Yesterday, at the Battle of Britain memorial service, Jeremy Corbyn stood in tight lipped silence through the national anthem. I haven’t bothered to look at the right-wing tabloids yet this morning, but I can pretty much guarantee every one of them will have a picture of Corbyn looking as sullen as possible (they having gone through the roll looking for the one he looked most sullen in) while those around him are open mouthed (clearly showing their love of this country, says the Daily Whichever), accompanied overhead by a headline that’s a terrible pun involving Corbyn and the war.
Now, Jeremy’s antipathy towards “God Save the Queen” is perfectly understandable in many respects. My reservations about it are more musical than ideological. Because, let’s face it, melodically and harmonically speaking, it’s bloody awful. This is incredibly apparent any time Wales plays England at rugby. When the supernaturally rousing “Land of my Fathers” reverberates across the stadium as thousands of Welsh voices join in, you will see in any pub in England, Englishmen with no connection to Wales whatsoever saying to their mates, “Sorry lads, just got something in my eye”. Then it comes: “Gwuaaad Saaav…” monotony and the chance for at least 25% of those English people watching to turn to the person next to them to ask “why the hell isn’t “Jerusalem” the English national anthem?”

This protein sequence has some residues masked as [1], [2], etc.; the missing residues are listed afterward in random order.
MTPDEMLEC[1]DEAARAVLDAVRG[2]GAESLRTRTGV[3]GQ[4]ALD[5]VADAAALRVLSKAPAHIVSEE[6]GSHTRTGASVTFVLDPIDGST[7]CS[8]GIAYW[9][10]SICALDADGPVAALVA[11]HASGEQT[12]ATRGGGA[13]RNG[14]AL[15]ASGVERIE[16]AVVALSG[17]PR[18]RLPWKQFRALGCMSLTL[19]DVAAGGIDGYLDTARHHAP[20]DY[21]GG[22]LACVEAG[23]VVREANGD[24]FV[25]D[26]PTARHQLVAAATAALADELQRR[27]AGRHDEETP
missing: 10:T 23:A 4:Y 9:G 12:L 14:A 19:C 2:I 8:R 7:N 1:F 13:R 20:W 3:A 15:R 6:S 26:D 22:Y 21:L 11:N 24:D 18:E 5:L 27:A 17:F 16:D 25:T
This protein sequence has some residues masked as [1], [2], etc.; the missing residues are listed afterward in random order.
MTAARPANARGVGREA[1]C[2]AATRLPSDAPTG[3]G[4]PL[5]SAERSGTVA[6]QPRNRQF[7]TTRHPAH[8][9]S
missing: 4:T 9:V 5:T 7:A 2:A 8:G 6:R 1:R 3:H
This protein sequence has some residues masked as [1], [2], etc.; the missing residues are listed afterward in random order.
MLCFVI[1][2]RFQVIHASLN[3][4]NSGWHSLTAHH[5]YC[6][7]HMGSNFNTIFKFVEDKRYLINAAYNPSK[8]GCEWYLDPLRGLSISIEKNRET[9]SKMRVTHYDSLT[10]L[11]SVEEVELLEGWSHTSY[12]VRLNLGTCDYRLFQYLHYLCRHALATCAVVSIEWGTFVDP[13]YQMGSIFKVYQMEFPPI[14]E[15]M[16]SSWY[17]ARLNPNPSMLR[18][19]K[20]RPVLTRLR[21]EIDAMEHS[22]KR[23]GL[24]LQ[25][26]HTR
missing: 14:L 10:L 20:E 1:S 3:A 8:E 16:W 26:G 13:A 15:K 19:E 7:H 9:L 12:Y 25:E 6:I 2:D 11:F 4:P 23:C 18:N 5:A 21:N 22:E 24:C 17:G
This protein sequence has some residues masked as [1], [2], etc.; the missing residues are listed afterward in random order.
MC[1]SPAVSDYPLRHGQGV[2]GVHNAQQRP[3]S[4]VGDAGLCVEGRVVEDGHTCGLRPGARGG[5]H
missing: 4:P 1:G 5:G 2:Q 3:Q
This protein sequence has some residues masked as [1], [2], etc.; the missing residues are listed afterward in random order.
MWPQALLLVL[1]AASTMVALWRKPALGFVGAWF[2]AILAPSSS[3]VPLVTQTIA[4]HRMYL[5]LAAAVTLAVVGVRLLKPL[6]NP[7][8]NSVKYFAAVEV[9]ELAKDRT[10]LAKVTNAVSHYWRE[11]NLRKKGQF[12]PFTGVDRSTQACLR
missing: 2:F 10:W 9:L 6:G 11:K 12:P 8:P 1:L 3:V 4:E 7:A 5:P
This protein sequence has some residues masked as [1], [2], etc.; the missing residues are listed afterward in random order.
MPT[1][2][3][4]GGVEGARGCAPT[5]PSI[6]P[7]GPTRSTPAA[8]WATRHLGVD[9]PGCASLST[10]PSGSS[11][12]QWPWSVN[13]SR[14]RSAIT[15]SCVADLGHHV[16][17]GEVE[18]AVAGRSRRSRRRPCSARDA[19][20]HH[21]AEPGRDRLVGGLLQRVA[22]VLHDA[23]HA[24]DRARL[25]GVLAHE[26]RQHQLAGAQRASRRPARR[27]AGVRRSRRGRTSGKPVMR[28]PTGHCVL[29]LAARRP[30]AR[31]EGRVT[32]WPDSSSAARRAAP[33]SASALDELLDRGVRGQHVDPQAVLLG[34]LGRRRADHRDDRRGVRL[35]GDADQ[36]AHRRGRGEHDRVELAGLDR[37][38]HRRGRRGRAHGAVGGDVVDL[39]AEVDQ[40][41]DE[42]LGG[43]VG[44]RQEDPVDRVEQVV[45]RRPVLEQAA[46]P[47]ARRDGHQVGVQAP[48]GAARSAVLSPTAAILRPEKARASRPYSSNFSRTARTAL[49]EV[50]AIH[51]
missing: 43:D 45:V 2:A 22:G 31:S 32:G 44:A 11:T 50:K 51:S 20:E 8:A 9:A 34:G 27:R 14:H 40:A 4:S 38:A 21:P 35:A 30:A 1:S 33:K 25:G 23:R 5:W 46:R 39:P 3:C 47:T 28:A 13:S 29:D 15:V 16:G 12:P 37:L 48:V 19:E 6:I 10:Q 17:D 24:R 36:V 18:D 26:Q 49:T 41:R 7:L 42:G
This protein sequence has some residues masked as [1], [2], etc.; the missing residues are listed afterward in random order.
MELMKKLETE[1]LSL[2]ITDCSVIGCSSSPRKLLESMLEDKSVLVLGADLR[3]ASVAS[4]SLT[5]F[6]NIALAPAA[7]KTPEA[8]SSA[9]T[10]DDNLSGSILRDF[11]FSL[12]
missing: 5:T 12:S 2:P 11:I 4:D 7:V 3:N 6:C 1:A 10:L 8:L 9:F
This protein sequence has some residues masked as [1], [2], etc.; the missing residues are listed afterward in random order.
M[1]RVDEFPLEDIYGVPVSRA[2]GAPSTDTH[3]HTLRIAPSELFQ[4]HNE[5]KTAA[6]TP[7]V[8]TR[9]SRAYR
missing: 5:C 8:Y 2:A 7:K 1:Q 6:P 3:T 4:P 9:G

So we all get it a little. Only thing is, there’s a time and a place for everything in Britain, and maintaining a “respectful silence” through the anthem at a war commemoration (particularly given the place the Second World War plays within the national imagination) is just giving your enemies a free shot.
For most of Jeremy’s parliamentary career, he’s had to shout his head off about everything just to get heard every once in a while. But now that he’s the leader the opposition, he needs to absorb the fact that every single thing he does is going to be put under a microscope. As such, he needs to pick his battles from here on in. There will be plenty – he’s trying to convince a country that was terrified of the prospect of Ed Miliband being prime minister that his much more radical ideas are not just acceptable but necessary – so picking one about singing a song in a church was extremely ill-advised. And before everyone jumps on the “he’s authentic, he needs to express his every belief in every waking moment” bandwagon, let me remind you of the fact that Jeremy is an atheist. So what was he doing in the church at all then? Surely that’s propping up the notion of having a state religion, is it not? So if that much leeway is given to his worldview just by him being there at all, how hard would it have been to open his mouth and sing the goddamn song?
In conclusion, Jeremy Corbyn should have sung “God Save the Queen” yesterday. Not for the sake of those fallen dead in a war fought seventy-five years ago, but for himself.